A group representing New York City’s public-housing residents wants a “seat at the table” while a judge considers whether to approve a $1 billion-plus deal to settle the feds’ suit over their decrepit and dangerous living conditions.
The City-Wide Council of Presidents filed court papers Tuesday seeking permission to invervene in the case brought last week against the New York City Housing Authority by the Manhattan US Attorney’s Office.
The letter to Manhattan federal Judge William Pauley III says terms of a pre-arranged consent decree — which includes imposition of a court-appointed monitor — “prove that the United States does not adequately represent the Tenants’ interests here.”
The letter claims that the deal “offers Tenants no role in setting performance standards and policies” and that the money offered by the city “cannot possibly solve the systemic, pervasive problems in NYCHA’s facilities and operations.”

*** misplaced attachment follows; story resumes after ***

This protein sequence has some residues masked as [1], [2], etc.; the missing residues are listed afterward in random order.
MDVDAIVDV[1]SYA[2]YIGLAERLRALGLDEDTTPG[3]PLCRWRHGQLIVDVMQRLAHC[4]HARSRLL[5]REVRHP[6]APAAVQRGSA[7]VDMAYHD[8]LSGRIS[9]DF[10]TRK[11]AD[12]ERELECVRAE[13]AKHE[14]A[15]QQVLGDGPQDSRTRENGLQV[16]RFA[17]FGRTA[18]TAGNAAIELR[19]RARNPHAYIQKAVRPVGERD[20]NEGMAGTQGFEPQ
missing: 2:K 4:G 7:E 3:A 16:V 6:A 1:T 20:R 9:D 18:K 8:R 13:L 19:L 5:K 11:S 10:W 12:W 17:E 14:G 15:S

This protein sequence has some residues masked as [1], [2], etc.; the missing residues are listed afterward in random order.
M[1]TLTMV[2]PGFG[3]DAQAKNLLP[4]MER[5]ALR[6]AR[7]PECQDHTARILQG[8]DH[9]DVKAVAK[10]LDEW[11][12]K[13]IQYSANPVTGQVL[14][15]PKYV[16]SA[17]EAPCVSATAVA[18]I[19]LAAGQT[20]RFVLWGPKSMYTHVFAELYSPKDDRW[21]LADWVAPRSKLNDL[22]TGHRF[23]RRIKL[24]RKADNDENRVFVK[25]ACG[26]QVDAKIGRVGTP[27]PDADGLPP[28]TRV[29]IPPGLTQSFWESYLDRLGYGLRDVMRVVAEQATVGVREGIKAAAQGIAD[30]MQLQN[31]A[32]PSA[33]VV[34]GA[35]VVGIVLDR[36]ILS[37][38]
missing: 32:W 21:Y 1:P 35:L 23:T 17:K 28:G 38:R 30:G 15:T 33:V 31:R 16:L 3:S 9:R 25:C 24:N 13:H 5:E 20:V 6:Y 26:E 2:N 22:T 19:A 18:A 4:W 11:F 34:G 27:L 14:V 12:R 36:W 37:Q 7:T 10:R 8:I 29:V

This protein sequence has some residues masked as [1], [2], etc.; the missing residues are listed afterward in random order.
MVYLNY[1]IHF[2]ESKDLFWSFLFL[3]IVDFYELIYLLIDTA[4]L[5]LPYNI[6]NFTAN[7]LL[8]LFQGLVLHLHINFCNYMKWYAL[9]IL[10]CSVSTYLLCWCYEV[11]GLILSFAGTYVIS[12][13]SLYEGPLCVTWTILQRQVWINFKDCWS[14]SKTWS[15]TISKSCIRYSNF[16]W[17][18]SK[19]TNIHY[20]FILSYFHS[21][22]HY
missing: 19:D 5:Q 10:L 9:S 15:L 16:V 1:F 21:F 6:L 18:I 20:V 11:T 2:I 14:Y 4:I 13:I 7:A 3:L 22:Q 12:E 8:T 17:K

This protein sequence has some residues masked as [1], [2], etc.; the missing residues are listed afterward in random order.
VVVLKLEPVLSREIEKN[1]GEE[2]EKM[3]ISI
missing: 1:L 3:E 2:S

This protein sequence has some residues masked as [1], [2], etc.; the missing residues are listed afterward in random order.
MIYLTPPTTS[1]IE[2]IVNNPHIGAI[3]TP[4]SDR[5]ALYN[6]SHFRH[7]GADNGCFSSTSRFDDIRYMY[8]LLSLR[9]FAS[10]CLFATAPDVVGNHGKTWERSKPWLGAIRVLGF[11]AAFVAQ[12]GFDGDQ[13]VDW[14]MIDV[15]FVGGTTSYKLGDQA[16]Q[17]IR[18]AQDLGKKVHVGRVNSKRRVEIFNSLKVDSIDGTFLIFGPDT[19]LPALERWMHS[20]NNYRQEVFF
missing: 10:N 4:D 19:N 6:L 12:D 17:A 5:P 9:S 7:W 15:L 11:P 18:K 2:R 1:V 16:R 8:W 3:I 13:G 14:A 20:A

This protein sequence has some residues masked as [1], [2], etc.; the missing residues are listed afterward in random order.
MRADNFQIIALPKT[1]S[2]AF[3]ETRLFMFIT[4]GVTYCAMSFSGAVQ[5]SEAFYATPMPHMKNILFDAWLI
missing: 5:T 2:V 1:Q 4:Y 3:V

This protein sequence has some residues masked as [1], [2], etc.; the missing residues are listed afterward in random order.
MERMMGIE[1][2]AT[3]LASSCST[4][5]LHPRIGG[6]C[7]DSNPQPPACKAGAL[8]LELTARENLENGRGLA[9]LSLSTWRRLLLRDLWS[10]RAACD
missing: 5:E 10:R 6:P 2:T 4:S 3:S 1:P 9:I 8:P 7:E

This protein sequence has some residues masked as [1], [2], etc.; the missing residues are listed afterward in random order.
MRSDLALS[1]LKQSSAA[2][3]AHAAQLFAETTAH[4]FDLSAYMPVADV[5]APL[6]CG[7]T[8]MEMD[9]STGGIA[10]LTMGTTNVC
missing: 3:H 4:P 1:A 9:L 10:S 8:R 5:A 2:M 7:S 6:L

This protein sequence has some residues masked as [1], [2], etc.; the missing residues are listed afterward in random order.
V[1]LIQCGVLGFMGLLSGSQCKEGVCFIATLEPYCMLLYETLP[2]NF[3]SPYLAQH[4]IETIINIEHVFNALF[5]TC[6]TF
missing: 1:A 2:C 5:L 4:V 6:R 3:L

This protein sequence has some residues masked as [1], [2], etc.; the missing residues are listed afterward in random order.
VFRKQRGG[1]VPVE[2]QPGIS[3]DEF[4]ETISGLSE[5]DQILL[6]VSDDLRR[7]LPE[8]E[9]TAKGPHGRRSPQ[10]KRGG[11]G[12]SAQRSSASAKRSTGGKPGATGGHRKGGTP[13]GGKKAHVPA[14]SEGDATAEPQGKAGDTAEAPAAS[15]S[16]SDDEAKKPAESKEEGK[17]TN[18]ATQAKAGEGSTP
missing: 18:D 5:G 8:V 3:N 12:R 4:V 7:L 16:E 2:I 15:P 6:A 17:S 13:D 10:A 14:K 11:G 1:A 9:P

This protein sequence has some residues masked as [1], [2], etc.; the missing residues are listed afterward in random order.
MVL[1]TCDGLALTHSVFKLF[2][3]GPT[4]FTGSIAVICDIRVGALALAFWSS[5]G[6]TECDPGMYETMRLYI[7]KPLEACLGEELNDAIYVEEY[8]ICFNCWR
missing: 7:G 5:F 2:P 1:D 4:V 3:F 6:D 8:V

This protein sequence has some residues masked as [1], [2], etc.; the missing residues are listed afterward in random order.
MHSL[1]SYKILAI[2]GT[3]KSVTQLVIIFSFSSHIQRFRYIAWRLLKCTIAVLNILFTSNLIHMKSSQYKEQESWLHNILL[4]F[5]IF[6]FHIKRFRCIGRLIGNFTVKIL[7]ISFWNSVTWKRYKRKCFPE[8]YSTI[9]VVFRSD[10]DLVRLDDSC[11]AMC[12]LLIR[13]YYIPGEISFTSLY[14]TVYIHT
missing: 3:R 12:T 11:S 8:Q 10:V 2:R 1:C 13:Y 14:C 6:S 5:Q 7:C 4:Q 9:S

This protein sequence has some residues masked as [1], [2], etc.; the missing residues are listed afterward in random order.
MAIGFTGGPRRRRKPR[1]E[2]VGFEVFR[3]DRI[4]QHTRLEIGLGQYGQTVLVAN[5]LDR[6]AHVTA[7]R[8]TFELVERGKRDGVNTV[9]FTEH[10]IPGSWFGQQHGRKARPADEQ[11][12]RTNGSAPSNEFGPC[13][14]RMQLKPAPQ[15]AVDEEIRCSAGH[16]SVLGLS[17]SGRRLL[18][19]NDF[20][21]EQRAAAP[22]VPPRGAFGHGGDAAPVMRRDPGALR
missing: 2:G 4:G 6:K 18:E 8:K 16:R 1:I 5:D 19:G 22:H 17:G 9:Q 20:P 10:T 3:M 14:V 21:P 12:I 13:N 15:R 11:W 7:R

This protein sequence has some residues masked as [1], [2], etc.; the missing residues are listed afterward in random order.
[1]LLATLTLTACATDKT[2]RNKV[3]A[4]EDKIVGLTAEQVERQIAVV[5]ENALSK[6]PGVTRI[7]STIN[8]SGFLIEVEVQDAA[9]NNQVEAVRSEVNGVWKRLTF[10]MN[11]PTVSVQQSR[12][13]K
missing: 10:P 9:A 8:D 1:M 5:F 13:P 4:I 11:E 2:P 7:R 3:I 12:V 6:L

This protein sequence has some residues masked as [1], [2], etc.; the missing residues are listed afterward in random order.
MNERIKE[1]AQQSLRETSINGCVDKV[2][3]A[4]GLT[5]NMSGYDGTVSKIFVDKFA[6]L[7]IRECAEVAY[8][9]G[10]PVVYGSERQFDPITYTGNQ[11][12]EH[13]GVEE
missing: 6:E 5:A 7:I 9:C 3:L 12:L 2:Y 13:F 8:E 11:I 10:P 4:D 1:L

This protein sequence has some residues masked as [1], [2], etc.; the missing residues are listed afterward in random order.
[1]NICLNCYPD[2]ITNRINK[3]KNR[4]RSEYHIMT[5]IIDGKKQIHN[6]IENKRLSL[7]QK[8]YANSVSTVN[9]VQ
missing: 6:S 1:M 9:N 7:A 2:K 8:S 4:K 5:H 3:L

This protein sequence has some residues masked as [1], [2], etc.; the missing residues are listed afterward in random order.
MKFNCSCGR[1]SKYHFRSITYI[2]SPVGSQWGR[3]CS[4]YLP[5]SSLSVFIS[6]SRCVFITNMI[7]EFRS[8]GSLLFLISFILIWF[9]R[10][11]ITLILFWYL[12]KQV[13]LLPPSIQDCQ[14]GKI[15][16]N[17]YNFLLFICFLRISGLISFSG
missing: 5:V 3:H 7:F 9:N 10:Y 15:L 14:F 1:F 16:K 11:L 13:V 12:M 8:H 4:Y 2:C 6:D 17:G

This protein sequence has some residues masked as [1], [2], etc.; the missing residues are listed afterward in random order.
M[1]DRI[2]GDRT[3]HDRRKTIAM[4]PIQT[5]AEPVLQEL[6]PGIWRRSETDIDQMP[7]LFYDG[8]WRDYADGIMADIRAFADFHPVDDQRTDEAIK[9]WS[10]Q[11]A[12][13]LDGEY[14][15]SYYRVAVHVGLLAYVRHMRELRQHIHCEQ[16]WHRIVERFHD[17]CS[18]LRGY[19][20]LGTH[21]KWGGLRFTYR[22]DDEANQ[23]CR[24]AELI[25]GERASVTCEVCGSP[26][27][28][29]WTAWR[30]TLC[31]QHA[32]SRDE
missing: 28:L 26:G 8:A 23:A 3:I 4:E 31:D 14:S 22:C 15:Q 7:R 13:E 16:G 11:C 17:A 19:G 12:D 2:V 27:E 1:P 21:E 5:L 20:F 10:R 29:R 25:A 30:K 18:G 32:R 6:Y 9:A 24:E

“The Tenants have a legal right to a seat at the table; the government offers none,” lawyer Nicole Gueron wrote.
A spokesman for Manhattan US Attorney Geoffrey Berman declined to comment, but pointed to a statement issued last week in which Berman said the consent decree “provides for CCOP –- which is a stakeholder singled out by name in the Consent Decree -– and other residents to provide input as to the selection of the Monitor and the prioritization of projects, and also requires the Monitor to hold periodic meetings with residents to hear their concerns.”
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